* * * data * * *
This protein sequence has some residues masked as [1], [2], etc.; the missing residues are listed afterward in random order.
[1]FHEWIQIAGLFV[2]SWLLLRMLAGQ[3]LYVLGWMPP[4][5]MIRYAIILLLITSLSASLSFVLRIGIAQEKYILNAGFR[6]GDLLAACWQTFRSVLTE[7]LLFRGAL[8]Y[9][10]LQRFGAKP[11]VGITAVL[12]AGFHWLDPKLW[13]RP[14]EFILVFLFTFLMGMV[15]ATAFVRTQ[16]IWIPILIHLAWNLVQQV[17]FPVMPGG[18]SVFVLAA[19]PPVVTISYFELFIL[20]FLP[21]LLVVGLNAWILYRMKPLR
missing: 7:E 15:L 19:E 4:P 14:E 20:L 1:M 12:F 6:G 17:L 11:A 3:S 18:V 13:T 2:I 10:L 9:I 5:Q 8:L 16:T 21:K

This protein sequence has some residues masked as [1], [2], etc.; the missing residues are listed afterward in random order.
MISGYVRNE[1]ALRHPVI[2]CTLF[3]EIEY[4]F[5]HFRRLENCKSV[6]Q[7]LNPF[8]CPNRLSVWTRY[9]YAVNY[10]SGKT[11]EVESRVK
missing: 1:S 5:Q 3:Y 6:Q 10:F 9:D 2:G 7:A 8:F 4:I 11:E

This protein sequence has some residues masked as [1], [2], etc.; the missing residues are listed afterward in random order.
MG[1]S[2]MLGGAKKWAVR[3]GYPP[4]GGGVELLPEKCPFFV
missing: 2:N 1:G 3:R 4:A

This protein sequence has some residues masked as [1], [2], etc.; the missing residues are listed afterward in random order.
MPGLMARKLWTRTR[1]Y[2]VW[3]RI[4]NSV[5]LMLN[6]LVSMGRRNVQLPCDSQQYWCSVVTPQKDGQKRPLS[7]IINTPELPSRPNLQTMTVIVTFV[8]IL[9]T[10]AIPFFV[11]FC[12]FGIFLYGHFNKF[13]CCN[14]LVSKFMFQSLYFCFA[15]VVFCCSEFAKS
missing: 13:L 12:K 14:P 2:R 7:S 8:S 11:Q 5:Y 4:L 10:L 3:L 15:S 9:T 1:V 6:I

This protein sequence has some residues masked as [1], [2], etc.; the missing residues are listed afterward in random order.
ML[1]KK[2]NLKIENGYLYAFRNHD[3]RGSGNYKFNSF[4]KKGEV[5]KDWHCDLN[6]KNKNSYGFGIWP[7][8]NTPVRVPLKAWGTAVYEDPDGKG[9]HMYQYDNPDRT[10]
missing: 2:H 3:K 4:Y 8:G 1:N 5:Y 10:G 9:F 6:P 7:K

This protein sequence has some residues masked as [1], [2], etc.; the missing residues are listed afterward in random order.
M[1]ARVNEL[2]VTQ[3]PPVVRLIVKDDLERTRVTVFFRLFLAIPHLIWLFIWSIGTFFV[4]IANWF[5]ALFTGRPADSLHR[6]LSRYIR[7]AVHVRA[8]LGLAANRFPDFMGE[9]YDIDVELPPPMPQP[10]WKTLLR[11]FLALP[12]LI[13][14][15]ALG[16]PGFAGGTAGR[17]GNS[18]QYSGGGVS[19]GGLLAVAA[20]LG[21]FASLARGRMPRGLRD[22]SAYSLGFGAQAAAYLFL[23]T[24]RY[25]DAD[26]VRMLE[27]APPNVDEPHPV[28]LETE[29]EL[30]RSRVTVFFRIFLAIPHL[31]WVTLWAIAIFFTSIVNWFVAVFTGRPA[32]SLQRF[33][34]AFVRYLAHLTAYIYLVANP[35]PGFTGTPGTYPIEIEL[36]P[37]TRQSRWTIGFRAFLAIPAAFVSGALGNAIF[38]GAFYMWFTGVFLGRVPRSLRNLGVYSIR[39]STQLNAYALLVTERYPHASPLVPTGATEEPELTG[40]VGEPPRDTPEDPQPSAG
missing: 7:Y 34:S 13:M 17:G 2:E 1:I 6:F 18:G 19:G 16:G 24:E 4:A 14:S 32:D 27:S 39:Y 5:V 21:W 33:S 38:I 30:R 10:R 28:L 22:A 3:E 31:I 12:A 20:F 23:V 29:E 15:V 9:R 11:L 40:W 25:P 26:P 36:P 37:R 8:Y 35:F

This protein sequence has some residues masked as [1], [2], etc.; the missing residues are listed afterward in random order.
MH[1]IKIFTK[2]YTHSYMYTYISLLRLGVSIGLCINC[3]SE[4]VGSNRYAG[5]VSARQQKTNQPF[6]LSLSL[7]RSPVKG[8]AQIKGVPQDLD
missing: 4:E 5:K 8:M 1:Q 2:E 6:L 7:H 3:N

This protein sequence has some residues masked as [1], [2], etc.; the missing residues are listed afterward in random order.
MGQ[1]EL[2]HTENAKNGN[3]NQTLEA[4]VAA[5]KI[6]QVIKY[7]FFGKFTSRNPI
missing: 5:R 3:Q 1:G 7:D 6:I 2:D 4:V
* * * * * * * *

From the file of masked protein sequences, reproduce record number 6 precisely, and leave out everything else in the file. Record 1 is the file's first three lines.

This protein sequence has some residues masked as [1], [2], etc.; the missing residues are listed afterward in random order.
M[1]ARVNEL[2]VTQ[3]PPVVRLIVKDDLERTRVTVFFRLFLAIPHLIWLFIWSIGTFFV[4]IANWF[5]ALFTGRPADSLHR[6]LSRYIR[7]AVHVRA[8]LGLAANRFPDFMGE[9]YDIDVELPPPMPQP[10]WKTLLR[11]FLALP[12]LI[13][14][15]ALG[16]PGFAGGTAGR[17]GNS[18]QYSGGGVS[19]GGLLAVAA[20]LG[21]FASLARGRMPRGLRD[22]SAYSLGFGAQAAAYLFL[23]T[24]RY[25]DAD[26]VRMLE[27]APPNVDEPHPV[28]LETE[29]EL[30]RSRVTVFFRIFLAIPHL[31]WVTLWAIAIFFTSIVNWFVAVFTGRPA[32]SLQRF[33][34]AFVRYLAHLTAYIYLVANP[35]PGFTGTPGTYPIEIEL[36]P[37]TRQSRWTIGFRAFLAIPAAFVSGALGNAIF[38]GAFYMWFTGVFLGRVPRSLRNLGVYSIR[39]STQLNAYALLVTERYPHASPLVPTGATEEPELTG[40]VGEPPRDTPEDPQPSAG
missing: 7:Y 34:S 13:M 17:G 2:E 1:I 6:F 18:G 19:G 16:G 24:E 4:A 14:S 32:D 27:S 39:Y 5:V 21:W 33:S 38:I 30:R 10:R 28:L 22:A 3:E 31:I 12:A 20:F 23:V 29:E 15:V 9:R 11:L 40:W 25:P 26:P 36:P 37:R 8:Y 35:F